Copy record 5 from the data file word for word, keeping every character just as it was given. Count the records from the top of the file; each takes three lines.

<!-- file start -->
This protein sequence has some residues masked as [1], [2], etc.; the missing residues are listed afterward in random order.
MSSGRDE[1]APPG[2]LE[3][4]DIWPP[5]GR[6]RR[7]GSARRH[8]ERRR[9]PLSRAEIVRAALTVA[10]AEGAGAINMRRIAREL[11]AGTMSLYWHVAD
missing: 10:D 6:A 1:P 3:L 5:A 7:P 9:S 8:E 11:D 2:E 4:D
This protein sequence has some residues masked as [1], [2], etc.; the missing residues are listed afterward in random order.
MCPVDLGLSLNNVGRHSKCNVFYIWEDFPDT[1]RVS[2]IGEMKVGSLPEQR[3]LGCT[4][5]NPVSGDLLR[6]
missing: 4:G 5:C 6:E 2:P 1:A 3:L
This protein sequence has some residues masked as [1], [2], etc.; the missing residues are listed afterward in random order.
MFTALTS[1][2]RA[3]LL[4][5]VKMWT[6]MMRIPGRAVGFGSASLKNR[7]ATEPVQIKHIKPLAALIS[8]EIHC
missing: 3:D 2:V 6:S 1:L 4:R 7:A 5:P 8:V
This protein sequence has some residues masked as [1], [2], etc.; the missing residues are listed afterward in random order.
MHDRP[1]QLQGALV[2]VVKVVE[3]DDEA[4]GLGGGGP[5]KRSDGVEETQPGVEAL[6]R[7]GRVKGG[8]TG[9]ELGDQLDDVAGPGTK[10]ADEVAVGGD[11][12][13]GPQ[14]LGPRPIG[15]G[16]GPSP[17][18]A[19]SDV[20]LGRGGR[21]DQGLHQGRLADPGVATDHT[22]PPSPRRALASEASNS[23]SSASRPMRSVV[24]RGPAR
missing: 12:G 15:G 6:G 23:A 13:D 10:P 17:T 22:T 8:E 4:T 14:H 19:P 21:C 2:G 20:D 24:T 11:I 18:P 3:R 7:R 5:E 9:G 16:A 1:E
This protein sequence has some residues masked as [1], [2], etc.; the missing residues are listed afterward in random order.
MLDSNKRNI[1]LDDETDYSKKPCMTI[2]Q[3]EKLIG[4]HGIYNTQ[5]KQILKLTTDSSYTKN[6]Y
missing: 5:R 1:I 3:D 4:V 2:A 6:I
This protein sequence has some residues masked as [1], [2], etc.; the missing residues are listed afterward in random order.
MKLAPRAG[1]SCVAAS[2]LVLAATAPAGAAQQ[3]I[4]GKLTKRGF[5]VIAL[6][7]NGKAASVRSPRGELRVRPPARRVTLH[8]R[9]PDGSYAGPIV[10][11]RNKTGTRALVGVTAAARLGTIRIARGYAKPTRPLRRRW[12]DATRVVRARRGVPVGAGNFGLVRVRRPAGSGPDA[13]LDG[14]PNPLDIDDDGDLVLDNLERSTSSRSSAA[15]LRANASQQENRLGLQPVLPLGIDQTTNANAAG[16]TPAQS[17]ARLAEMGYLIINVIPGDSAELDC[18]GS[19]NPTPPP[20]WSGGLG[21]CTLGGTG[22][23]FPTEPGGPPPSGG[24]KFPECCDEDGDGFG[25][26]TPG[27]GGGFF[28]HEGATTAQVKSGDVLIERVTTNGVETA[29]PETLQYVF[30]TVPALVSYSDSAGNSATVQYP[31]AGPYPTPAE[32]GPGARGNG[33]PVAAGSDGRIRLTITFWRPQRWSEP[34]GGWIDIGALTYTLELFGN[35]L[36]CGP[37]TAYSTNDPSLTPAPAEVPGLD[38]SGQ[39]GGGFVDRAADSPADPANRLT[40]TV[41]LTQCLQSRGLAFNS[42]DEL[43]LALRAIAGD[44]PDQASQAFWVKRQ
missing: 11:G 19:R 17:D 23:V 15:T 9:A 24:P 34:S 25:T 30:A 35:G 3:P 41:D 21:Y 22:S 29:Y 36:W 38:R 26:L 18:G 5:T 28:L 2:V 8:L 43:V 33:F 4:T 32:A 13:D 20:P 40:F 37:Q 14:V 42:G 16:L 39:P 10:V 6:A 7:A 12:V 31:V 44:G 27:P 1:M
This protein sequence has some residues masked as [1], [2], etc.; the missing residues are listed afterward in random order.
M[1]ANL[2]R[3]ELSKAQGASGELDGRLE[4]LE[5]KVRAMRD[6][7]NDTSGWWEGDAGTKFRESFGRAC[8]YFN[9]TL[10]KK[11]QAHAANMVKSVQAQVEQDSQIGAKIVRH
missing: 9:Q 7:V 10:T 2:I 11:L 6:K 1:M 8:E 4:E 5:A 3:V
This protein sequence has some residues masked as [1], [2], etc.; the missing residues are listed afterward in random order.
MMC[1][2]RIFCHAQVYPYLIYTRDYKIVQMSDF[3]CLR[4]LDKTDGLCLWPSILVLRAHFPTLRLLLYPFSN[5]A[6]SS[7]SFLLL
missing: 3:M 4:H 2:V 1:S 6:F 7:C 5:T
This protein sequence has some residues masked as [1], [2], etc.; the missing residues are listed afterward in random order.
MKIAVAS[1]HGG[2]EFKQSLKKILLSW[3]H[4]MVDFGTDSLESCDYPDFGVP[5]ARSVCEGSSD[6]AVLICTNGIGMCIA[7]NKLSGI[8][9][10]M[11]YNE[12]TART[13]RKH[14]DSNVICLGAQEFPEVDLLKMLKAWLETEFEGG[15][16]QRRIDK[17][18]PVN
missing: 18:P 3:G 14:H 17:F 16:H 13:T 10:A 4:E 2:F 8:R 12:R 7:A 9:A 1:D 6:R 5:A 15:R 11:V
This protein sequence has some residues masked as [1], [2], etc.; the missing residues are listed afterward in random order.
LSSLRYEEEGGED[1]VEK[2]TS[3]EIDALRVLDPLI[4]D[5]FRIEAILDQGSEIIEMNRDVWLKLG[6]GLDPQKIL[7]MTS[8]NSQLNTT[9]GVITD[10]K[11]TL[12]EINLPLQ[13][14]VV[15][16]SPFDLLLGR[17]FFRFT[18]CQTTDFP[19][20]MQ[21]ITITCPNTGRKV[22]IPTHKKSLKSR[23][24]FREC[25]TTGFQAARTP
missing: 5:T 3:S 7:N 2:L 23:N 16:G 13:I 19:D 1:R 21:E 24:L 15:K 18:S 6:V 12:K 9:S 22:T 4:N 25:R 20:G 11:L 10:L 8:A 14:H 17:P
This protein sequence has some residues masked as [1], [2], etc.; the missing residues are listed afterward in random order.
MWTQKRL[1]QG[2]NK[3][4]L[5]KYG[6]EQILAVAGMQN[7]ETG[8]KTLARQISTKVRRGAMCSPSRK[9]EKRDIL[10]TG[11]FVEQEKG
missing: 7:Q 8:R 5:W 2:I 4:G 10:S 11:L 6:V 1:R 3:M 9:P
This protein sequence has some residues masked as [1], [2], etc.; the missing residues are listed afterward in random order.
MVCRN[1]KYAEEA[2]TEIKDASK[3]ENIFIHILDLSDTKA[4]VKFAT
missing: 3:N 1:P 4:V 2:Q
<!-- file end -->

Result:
This protein sequence has some residues masked as [1], [2], etc.; the missing residues are listed afterward in random order.
MLDSNKRNI[1]LDDETDYSKKPCMTI[2]Q[3]EKLIG[4]HGIYNTQ[5]KQILKLTTDSSYTKN[6]Y
missing: 5:R 1:I 3:D 4:V 2:A 6:I